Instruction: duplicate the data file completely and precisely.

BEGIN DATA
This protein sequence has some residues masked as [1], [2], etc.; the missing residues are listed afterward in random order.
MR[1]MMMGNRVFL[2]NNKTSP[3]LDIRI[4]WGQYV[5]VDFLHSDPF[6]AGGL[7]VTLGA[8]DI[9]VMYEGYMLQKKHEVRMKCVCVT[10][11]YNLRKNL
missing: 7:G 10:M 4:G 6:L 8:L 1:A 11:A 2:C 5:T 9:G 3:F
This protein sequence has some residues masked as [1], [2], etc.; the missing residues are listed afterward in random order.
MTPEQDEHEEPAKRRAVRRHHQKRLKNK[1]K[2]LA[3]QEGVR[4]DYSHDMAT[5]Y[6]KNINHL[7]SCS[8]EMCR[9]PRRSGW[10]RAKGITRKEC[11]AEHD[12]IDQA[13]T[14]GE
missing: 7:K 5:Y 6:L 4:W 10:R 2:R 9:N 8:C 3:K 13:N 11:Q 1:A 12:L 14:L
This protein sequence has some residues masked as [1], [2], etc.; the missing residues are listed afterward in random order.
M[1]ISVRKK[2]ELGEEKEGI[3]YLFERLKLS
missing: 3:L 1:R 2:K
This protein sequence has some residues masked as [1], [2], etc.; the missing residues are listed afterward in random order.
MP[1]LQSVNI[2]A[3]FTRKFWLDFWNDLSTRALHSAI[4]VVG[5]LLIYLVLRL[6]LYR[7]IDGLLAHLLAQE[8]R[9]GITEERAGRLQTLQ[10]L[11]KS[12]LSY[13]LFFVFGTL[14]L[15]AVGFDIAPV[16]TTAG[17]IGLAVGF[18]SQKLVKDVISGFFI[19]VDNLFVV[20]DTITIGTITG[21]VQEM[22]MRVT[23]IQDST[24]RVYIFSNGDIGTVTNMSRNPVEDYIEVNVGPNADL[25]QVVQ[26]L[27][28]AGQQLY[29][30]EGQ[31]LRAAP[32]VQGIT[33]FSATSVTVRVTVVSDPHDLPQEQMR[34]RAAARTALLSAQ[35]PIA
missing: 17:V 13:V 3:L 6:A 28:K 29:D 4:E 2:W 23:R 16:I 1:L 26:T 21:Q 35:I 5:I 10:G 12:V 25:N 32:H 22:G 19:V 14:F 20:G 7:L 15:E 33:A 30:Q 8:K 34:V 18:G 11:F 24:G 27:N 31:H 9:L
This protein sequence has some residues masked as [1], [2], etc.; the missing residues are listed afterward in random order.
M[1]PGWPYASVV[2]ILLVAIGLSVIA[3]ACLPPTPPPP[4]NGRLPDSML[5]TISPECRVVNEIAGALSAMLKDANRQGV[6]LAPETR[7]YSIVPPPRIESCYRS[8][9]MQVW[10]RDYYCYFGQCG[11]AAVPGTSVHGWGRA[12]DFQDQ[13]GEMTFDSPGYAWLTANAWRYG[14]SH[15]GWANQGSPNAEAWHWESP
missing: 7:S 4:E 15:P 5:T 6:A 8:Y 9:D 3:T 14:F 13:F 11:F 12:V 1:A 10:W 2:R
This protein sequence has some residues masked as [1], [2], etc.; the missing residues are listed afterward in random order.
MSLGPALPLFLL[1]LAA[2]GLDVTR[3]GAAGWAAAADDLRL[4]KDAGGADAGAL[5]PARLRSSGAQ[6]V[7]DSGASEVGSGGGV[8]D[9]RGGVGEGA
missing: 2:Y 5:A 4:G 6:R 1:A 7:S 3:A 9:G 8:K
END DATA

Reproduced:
This protein sequence has some residues masked as [1], [2], etc.; the missing residues are listed afterward in random order.
MR[1]MMMGNRVFL[2]NNKTSP[3]LDIRI[4]WGQYV[5]VDFLHSDPF[6]AGGL[7]VTLGA[8]DI[9]VMYEGYMLQKKHEVRMKCVCVT[10][11]YNLRKNL
missing: 7:G 10:M 4:G 6:L 8:L 1:A 11:A 2:C 5:T 9:G 3:F
This protein sequence has some residues masked as [1], [2], etc.; the missing residues are listed afterward in random order.
MTPEQDEHEEPAKRRAVRRHHQKRLKNK[1]K[2]LA[3]QEGVR[4]DYSHDMAT[5]Y[6]KNINHL[7]SCS[8]EMCR[9]PRRSGW[10]RAKGITRKEC[11]AEHD[12]IDQA[13]T[14]GE
missing: 7:K 5:Y 6:L 4:W 10:R 2:R 9:N 8:C 3:K 13:N 11:Q 1:A 12:L 14:L
This protein sequence has some residues masked as [1], [2], etc.; the missing residues are listed afterward in random order.
M[1]ISVRKK[2]ELGEEKEGI[3]YLFERLKLS
missing: 3:L 1:R 2:K
This protein sequence has some residues masked as [1], [2], etc.; the missing residues are listed afterward in random order.
MP[1]LQSVNI[2]A[3]FTRKFWLDFWNDLSTRALHSAI[4]VVG[5]LLIYLVLRL[6]LYR[7]IDGLLAHLLAQE[8]R[9]GITEERAGRLQTLQ[10]L[11]KS[12]LSY[13]LFFVFGTL[14]L[15]AVGFDIAPV[16]TTAG[17]IGLAVGF[18]SQKLVKDVISGFFI[19]VDNLFVV[20]DTITIGTITG[21]VQEM[22]MRVT[23]IQDST[24]RVYIFSNGDIGTVTNMSRNPVEDYIEVNVGPNADL[25]QVVQ[26]L[27][28]AGQQLY[29][30]EGQ[31]LRAAP[32]VQGIT[33]FSATSVTVRVTVVSDPHDLPQEQMR[34]RAAARTALLSAQ[35]PIA
missing: 17:V 13:V 3:L 6:A 28:K 29:D 4:E 2:W 23:R 16:I 1:L 26:T 21:Q 35:I 5:I 10:G 12:V 25:N 32:H 22:G 19:V 14:F 20:G 7:L 15:E 33:A 30:Q 8:K 34:V 18:G 11:F 24:G 27:N 31:H 9:L
This protein sequence has some residues masked as [1], [2], etc.; the missing residues are listed afterward in random order.
M[1]PGWPYASVV[2]ILLVAIGLSVIA[3]ACLPPTPPPP[4]NGRLPDSML[5]TISPECRVVNEIAGALSAMLKDANRQGV[6]LAPETR[7]YSIVPPPRIESCYRS[8][9]MQVW[10]RDYYCYFGQCG[11]AAVPGTSVHGWGRA[12]DFQDQ[13]GEMTFDSPGYAWLTANAWRYG[14]SH[15]GWANQGSPNAEAWHWESP
missing: 7:S 4:E 15:P 5:T 6:A 8:Y 9:D 3:T 14:F 13:F 11:F 12:V 1:A 10:W 2:R
This protein sequence has some residues masked as [1], [2], etc.; the missing residues are listed afterward in random order.
MSLGPALPLFLL[1]LAA[2]GLDVTR[3]GAAGWAAAADDLRL[4]KDAGGADAGAL[5]PARLRSSGAQ[6]V[7]DSGASEVGSGGGV[8]D[9]RGGVGEGA
missing: 2:Y 5:A 4:G 6:R 1:A 7:S 3:A 9:G 8:K